Protests against racial injustice and the supporting movements such as Black Lives Matter have spread across the globe. In the UK, one of the manifestations has been the removal of statues that represent the Britain’s history of colonialism and the slave trade. In perhaps the most publicized incident, Bristol protestors pulled down a statue of Edward Colston, a known slave trader, and threw it into Bristol harbor on the 7th of June. Arguably, these powerful acts will make history themselves and have definitely sparked many other monuments to be called into question, as Britain reviews its celebration of those figures who played a part in Britain’s brutal imperialist history.
Generally, it seems to be a trait of Britain, to overlook its horrific past of colonialism, opting for remembering its ‘greatness’ instead. Certainly, many believe that racism in Britain is incomparable to America and Britain’s involvement in the Slave Trade was minimal. This is not the case. Britain has a stark history of imperialism and racial injustice, structural and otherwise is very present in society.
The removal of such statues has of course sparked their own protests. However, for many the removal of the controversial figure of Edward Colston was long overdue. Colston was a leading member of the Royal African Company, which had a monopoly on Britain’s Slave trade, he rose to the role of deputy governor. He made his fortune on selling human lives into the slave trade, and was among the richest slave traders in Bristol. Upon his death, Colston bequeathed his wealth to the City of Bristol. Many of the UK’s southern port towns such as Bristol, gained much of its wealth from the Slave Trade. Colston’s profile in Bristol has been in question since the 1920’s according to the BBC.
Since the BLM protest, the statue of Colston has been fished out of the harbour, the ropes wrapped around and graffiti on the statue will be preserved, alongside some protesters placards and placed in a museum, according to the BBC. Fran Coles, a conservationist on the project stated: ‘It has become part of the story of the object, of the statue, so our job is to try and retain that as much as possible, while stabilizing the statue for the long term.’
Other monuments have also been under review around Britain. Oxford University’s Oriel College harbours a statue of Cecil Rhodes, a controversial figure which again has been in question years prior to this year’s events. After peaceful protests and objections, Oxford recently announced that it would be removed. Cecil Rhodes was an ‘imperialist, businessman and politician who played a dominant role in southern Africa in the late 19th Century, driving the annexation of vast swathes of land.’ The campaign #RhodesMustFall began in South Africa, when students called for his statue there to be taken down. The calls were mirrored in Oxford to no avail for many years.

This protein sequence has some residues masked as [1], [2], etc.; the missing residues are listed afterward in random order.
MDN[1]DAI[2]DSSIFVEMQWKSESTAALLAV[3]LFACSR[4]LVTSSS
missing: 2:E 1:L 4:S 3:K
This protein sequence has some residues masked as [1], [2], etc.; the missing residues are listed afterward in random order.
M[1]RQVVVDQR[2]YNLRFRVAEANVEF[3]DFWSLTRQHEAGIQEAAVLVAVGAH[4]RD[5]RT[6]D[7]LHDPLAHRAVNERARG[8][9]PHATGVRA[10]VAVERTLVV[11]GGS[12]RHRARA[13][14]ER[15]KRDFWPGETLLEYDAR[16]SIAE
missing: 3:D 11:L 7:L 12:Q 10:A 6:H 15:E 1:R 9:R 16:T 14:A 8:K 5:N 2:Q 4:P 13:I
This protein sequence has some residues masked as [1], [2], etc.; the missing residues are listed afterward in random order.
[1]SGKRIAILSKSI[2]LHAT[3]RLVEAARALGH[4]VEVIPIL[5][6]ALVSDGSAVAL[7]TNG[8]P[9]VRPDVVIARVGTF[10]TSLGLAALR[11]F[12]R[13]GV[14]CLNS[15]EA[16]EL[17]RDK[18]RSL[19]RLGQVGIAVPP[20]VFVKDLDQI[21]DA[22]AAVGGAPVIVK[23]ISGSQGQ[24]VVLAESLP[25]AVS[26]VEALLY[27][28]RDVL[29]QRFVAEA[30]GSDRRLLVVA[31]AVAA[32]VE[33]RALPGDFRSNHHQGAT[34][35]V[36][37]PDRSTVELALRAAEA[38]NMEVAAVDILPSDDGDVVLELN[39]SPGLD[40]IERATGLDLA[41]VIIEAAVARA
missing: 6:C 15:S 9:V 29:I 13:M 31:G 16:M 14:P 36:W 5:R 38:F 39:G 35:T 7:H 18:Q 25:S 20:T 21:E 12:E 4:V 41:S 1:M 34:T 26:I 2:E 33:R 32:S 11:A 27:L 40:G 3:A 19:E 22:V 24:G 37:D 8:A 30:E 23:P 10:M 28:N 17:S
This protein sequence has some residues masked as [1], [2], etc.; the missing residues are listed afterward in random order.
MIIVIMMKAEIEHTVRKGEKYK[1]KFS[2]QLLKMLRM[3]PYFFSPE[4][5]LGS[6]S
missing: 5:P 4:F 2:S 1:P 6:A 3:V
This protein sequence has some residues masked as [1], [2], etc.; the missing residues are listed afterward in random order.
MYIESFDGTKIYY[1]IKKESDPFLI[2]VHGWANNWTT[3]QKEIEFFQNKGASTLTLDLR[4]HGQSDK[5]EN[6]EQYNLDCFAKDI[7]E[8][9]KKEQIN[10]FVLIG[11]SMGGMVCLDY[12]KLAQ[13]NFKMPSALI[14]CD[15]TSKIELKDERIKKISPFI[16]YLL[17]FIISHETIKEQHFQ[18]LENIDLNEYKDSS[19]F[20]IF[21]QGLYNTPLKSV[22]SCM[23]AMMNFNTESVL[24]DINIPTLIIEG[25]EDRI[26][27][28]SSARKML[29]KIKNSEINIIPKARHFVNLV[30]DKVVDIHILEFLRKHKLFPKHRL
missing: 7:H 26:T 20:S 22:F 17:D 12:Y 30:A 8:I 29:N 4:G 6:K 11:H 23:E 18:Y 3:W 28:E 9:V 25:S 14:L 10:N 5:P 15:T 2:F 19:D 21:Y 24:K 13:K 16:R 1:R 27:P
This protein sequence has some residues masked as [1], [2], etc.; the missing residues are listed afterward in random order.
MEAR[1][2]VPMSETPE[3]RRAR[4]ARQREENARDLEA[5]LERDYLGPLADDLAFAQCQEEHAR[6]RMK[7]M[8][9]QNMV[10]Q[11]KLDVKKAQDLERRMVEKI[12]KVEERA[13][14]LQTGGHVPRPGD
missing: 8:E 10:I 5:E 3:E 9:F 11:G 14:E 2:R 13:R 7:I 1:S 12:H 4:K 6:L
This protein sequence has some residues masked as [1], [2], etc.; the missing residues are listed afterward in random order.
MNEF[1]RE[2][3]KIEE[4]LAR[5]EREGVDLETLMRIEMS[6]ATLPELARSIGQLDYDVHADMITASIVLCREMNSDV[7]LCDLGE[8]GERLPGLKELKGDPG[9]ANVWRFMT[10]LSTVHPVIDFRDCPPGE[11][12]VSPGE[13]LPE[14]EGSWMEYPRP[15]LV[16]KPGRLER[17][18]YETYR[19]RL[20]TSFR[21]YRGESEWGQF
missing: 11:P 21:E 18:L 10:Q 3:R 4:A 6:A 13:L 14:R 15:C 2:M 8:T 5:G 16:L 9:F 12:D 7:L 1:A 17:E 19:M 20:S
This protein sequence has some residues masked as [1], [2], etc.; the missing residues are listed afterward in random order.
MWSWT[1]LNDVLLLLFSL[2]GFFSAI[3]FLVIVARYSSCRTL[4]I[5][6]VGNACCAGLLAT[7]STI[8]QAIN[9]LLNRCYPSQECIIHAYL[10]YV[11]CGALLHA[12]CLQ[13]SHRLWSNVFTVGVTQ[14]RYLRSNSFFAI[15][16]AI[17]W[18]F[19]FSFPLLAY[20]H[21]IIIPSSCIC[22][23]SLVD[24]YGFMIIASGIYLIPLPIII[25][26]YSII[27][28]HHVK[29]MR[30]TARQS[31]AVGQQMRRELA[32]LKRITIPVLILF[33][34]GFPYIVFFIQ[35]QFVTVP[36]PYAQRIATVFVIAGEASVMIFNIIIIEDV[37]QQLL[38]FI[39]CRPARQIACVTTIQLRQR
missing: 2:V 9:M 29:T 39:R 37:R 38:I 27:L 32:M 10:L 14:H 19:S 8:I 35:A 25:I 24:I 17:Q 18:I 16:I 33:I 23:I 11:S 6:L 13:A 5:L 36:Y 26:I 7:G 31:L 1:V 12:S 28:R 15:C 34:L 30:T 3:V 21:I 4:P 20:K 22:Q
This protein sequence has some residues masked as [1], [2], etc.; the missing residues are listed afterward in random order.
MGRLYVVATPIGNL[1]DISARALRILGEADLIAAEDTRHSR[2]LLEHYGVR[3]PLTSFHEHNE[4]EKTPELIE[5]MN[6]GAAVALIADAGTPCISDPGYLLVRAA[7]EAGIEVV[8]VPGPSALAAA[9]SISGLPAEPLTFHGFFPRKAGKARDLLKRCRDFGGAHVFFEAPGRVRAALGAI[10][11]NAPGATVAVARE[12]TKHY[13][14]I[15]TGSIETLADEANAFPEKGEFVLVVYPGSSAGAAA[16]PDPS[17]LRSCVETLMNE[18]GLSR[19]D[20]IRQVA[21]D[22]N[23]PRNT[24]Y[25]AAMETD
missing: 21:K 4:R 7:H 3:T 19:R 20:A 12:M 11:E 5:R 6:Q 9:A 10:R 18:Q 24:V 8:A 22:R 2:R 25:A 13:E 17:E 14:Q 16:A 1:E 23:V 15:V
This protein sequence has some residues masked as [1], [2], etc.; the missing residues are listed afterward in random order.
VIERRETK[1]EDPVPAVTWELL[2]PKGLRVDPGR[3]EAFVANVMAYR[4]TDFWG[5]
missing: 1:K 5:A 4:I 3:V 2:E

A spokesperson for Oriel College announced the removal and stated: “The commission will deal with the issue of the Rhodes legacy and how to improve access and attendance of BAME [black, Asian and minority ethnic] undergraduate, graduate students and faculty, together with a review of how the college’s 21st century commitment to diversity can sit more easily with its past.”
According to The Guardian, Simukai Chigudu, associate professor of African politics at the University of Oxford responded to the statement, saying: “…This is not a definitive victory, it’s a sign of progress in the right direction. I think this is a paradigm shift, I think that the amount of pressure on Oriel College from different constituency has been a lot greater this time. I think there’s been more time to marinate in the wider anti-racist, anti-colonial arguments that underpin Rhodes Must Fall thinking. I think all of those things have fed into the discussion that has taken place.”
Other representations of Britain’s imperialist past, such as a statue of slaveholder Robert Milligan, outside the Museum of London Docklands. The University of Liverpool will rename their building, formally names after William Gladstone, a former prime minister affiliated with the slave trade. Henry Dundas, a politician who argued to delay the abolition of slavery and whose statue sits in Edinburgh, has also been petitioned for removal. Among many others statues the UK, whose cities are built on, and stamped with, the names of imperialist figures and oppressive histories.
As Britain addresses its memorization of figures that played a part in brutal imperialist narratives, these discussions have also called into question the structural racisms that are present in society, within education elite and otherwise, business, politics, law and so forth. There is now a question of what these statues should be replaced with, and in the case of Dundas, Nancy Barret, who began the petition stated to the BBC: “An empty column could be the perfect way to show that we are not trying to hide our past, but are aware of the damage it caused.”